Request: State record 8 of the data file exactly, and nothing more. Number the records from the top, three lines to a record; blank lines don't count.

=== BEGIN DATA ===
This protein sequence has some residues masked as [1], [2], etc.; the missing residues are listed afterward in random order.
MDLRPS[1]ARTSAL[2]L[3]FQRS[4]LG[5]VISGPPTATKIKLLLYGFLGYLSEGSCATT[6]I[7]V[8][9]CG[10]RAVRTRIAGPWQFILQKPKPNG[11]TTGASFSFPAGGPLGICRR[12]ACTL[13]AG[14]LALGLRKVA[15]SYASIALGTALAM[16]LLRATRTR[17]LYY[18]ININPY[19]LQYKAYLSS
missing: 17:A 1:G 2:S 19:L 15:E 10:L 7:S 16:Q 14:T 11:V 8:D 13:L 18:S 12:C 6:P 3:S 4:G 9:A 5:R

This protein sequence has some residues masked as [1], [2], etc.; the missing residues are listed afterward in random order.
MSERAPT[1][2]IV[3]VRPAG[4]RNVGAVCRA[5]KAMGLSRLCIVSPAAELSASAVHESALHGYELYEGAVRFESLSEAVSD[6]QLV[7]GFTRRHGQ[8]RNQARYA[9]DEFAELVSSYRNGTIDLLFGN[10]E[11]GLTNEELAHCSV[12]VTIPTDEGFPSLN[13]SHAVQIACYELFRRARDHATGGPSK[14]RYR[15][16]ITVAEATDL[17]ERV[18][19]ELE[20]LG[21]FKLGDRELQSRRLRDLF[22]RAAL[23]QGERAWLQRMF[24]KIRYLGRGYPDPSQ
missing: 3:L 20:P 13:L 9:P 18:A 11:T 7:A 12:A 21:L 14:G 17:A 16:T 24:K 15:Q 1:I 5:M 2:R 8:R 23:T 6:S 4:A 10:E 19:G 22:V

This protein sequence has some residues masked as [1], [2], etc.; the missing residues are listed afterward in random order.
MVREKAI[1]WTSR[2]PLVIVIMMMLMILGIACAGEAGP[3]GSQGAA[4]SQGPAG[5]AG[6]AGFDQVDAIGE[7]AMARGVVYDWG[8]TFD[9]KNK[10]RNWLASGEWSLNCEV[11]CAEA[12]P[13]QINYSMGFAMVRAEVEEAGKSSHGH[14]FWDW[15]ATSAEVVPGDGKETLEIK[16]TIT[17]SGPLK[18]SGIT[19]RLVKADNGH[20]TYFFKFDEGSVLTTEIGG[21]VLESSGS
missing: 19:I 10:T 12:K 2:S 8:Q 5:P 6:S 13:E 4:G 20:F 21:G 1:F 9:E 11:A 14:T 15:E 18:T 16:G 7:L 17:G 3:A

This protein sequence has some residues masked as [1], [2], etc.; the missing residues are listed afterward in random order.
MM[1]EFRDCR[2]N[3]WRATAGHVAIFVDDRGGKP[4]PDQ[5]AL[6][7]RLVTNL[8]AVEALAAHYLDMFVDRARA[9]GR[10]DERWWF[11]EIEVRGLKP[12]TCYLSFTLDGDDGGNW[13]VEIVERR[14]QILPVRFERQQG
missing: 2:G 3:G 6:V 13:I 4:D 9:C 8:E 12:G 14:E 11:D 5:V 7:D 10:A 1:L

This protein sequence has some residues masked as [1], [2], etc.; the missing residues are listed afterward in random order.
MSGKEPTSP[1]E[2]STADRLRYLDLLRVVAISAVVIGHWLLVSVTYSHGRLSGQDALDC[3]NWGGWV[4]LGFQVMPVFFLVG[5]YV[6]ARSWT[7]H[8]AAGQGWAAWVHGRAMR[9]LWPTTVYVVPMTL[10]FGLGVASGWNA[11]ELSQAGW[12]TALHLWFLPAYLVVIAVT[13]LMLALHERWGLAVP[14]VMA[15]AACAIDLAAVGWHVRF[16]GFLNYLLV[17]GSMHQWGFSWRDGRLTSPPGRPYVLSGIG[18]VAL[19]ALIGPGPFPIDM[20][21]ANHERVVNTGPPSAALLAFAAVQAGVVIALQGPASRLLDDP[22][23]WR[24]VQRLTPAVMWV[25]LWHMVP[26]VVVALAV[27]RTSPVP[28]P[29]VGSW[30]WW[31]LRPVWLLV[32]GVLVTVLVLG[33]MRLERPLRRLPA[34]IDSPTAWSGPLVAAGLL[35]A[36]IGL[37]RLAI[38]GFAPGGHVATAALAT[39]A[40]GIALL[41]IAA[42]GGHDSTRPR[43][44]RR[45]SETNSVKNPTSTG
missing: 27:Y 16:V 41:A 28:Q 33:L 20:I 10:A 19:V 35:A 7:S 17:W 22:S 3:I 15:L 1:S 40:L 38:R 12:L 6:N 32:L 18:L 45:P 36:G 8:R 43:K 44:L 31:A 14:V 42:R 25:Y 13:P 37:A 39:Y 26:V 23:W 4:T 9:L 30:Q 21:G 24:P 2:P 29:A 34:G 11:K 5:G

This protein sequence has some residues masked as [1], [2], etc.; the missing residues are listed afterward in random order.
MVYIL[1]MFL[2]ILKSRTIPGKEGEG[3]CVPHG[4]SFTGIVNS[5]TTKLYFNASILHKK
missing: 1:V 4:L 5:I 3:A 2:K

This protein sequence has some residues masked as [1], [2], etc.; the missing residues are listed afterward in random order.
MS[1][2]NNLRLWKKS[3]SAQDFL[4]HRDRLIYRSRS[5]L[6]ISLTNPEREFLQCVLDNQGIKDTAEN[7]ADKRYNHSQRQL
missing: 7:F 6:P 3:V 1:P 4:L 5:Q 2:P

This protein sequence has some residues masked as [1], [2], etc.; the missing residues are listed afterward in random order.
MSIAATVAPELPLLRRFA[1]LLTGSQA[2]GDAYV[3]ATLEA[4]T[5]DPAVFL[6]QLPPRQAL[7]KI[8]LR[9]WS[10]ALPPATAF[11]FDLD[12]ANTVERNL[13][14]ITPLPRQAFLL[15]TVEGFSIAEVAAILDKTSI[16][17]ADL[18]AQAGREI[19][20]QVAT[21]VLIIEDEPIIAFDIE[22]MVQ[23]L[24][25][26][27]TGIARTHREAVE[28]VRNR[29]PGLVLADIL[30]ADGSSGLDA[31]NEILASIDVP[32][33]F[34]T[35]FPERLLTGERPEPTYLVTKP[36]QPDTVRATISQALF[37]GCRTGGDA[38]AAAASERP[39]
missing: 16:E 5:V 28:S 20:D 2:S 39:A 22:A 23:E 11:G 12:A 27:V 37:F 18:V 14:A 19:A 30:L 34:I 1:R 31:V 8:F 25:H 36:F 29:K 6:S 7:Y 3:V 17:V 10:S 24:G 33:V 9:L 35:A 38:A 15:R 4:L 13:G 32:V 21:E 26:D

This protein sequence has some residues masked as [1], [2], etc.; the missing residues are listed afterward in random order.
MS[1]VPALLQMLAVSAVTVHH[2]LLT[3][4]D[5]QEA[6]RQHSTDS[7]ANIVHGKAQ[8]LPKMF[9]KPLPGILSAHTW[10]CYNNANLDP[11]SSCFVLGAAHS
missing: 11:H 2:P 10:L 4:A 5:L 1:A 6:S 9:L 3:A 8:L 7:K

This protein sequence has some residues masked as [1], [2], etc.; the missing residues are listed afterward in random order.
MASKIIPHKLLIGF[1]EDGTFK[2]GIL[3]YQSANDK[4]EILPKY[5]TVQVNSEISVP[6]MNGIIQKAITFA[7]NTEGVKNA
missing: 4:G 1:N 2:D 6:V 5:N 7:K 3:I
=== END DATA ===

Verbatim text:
This protein sequence has some residues masked as [1], [2], etc.; the missing residues are listed afterward in random order.
MSIAATVAPELPLLRRFA[1]LLTGSQA[2]GDAYV[3]ATLEA[4]T[5]DPAVFL[6]QLPPRQAL[7]KI[8]LR[9]WS[10]ALPPATAF[11]FDLD[12]ANTVERNL[13][14]ITPLPRQAFLL[15]TVEGFSIAEVAAILDKTSI[16][17]ADL[18]AQAGREI[19][20]QVAT[21]VLIIEDEPIIAFDIE[22]MVQ[23]L[24][25][26][27]TGIARTHREAVE[28]VRNR[29]PGLVLADIL[30]ADGSSGLDA[31]NEILASIDVP[32][33]F[34]T[35]FPERLLTGERPEPTYLVTKP[36]QPDTVRATISQALF[37]GCRTGGDA[38]AAAASERP[39]
missing: 16:E 5:V 28:S 20:D 2:S 39:A 22:A 23:E 11:G 12:A 27:V 37:F 18:V 14:A 19:A 30:L 34:I 1:R 31:V 8:F 25:H 36:F 29:K 6:S 7:Y 3:V 17:V 10:S 24:G 33:V 9:L 35:A 38:A 15:R 4:L 13:G 32:V 21:E 26:D